Monday, 21 January 2013

New Textile Links and Yarn Bombing







This Sunday was my first invited talk in NZ. I gave a short introductory talk to the Embroiderers and Lacemakers Guild of Auckland. I send them my heartfelt thanks for being so warm, welcoming and enthusiastic.We did at one point have a discussion going about what kinds of flames and heat they would be needing to colour the metals I was showing them. I now have to experiment on the ubiquitous gas bbqs to add to the possibilities, and I also came home with a bag full of foil fishes from the chocolates handed out at the end which will have to be used in a piece somewhere!

Foil wrappers from chocolates - yet another source of 'pre-loved' metal to play with!


As I write, it is a cloudy 18 C morning in Mairangi Bay whilst I am checking constantly on the Birmingham Airport flight updates in the UK to see how long a delay there will be due to the snow before my daughter and my parents can get on their plane to begin their flight to NZ. Fingers crossed that they are not stuck at the airport for too long. At least my daughter will have had a ‘proper’ winter, not the usual UK grey, wet and dreary one!

Just down the road from us is a small town called Devonport. This ‘quaint’ town has preserved much of its European heritage, with many older buildings from the mid-1800’s onwards including a great pub (The Patriot) and an telphone exchange (now called the Stone Oven) converted into a lovely cafe/deli. No doubt it also boasts other features of interest, but getting the eating places sorted out has seemed to come top of the list on our visits so far!

The Stone Oven, Devonport

More to the point, as we were walking wandering along the shopping arcade, I suddenly noticed that all of the legs of the balustrades had been covered in crochet. Each pole had its own label describing the piece and the maker. The little I can find out about them suggests that they are an art project from the Devonport Arts Festival which was in November last year, and they are called ‘the woollypoles’. Just fantastic.  

Knitting, yarn bombing, new zealand
The Woolly Poles in Devonport

I really like the guerrilla art movement, with weird, wonderful creations just appearing out of nowhere. When knitting and crochet is involved, it tends to be called ‘yarn bombing’.  Find out more about the whole idea at http://www.facebook.com/yarnbombing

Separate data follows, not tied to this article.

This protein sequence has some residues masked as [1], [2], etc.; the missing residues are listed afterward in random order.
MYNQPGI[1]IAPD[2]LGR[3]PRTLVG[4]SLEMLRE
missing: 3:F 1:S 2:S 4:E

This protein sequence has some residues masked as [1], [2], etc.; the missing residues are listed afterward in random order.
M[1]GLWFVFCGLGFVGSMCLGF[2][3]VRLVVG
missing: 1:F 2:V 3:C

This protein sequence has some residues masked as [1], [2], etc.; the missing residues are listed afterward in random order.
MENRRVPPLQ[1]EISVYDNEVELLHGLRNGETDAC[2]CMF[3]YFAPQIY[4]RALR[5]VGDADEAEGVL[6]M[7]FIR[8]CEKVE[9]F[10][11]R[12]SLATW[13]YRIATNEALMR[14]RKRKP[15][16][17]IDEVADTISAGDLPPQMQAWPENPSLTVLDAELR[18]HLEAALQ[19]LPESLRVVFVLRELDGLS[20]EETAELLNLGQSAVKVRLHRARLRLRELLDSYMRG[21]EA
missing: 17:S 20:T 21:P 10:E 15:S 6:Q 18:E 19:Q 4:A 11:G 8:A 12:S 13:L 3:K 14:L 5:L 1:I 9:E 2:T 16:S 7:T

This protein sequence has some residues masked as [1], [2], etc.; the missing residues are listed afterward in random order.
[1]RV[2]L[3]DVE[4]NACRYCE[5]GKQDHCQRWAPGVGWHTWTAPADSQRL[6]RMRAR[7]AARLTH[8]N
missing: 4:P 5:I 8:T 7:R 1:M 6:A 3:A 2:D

New Zealand, Devonport, woollypoles, yarn bombing

Knitting, yarn bombing, devonport, new zealand


We are still waiting for the arrival of the contents of our container. We know it has docked and been off loaded, so hopefully we will be reunited with our gear soon!
In the meantime I couldn’t quite wait any longer to have fabric and threads around me, so took a trip to the local fabric and allsorts shop, called ‘Ikes Emporium’ in Browns Bay and made their day by buying huge amounts of fabrics with which I can get started on new projects. I have acrylic felt, cotton, organza, calico, sacking, threads and wool all ready to go. 

Alysn Midgelow-Marsden, fabric, thread, textile art
Fabrics and threads ready to go ...

So I intend to get onto the embellisher as soon as possible and get making – yeah! I do have an exhibition in the UK at Easter for the Living Threads group and think that these fabrics and colours will be the starting point for that. 
Do you think that my parents will mind if I ignore them for the month they are staying with us? Would that be a little rude?
As is found with other places around the world where there is strong sunlight, many of the painters and textile artists seem to be influenced by this, and indeed, vibrant colour is much more necessary if your work is not to look pale and washed out, so I have resolved to give colour a go.

I have just seen that my parents and daughter have left the ground, four hours behind schedule which may mean missing their connecting flight, I will look into it to see when they might really arrive, but the sun has come out so I am off to have a coffee in the garden, have a lovely day yourselves.


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